Screenwriters take note! The introduction of Mouse comes at the PRECISELY RIGHT TIME to kick the film into high gear for it's final act. The film's methodical pace slowly builds the tension as a house of cards, and then Don Cheadle is like someone placing a fan in front of it and hovering their finger above the ON switch.
This movie is fantastic. B+
I've reviewed this film before and I've knocked it down a half star in a new review. Why? Because the first time I watched it I was engaged yet I felt like everyone was going through the motions at times. I gave it the benefit of the doubt. On my rewatch i am confident that there is a lot of going through the motions. I really like Carl Franklin, especially after hearing his audio commentaries for House of Cards, but this just seems like an uninspired script, that takes from a lot of noirs, especially Chinatown.
With all that said, it's a good movie. I am engaged throughout viewing, much help to Denzel & even not help from Don Cheadle who…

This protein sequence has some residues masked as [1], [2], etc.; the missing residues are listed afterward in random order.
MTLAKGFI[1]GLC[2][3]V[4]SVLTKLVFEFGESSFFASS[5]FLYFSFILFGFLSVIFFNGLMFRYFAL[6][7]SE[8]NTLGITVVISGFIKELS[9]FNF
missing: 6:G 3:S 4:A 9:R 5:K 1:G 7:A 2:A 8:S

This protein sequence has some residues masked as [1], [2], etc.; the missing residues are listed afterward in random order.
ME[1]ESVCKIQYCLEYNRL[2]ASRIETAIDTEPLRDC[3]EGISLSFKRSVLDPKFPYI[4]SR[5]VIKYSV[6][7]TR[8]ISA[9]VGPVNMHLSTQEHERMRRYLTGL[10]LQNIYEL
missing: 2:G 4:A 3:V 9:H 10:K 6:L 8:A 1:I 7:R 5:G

"You just said don't shoot him, right?"
"Well I didn't. I choked him."
"Look, if you ain't want him killed, why'd you leave him with me?"
Sometimes a great character can get stuck in a mediocre movie. One of those is Mouse, played by Don Cheadle. The movie doesn't even know what it has --it lets him leave!
That said, I would love another Easy Rawlins story, with Denzel aged twenty years. That would bring Los Angeles to the mid-1960s and the Watts riots. Timely stuff, just sayin'.
Carl Franklin's neo-noir is subtle, bold, and one of the best films of the 1990s. Full review: cinemachase.net/review-devil-in-a-blue-dress/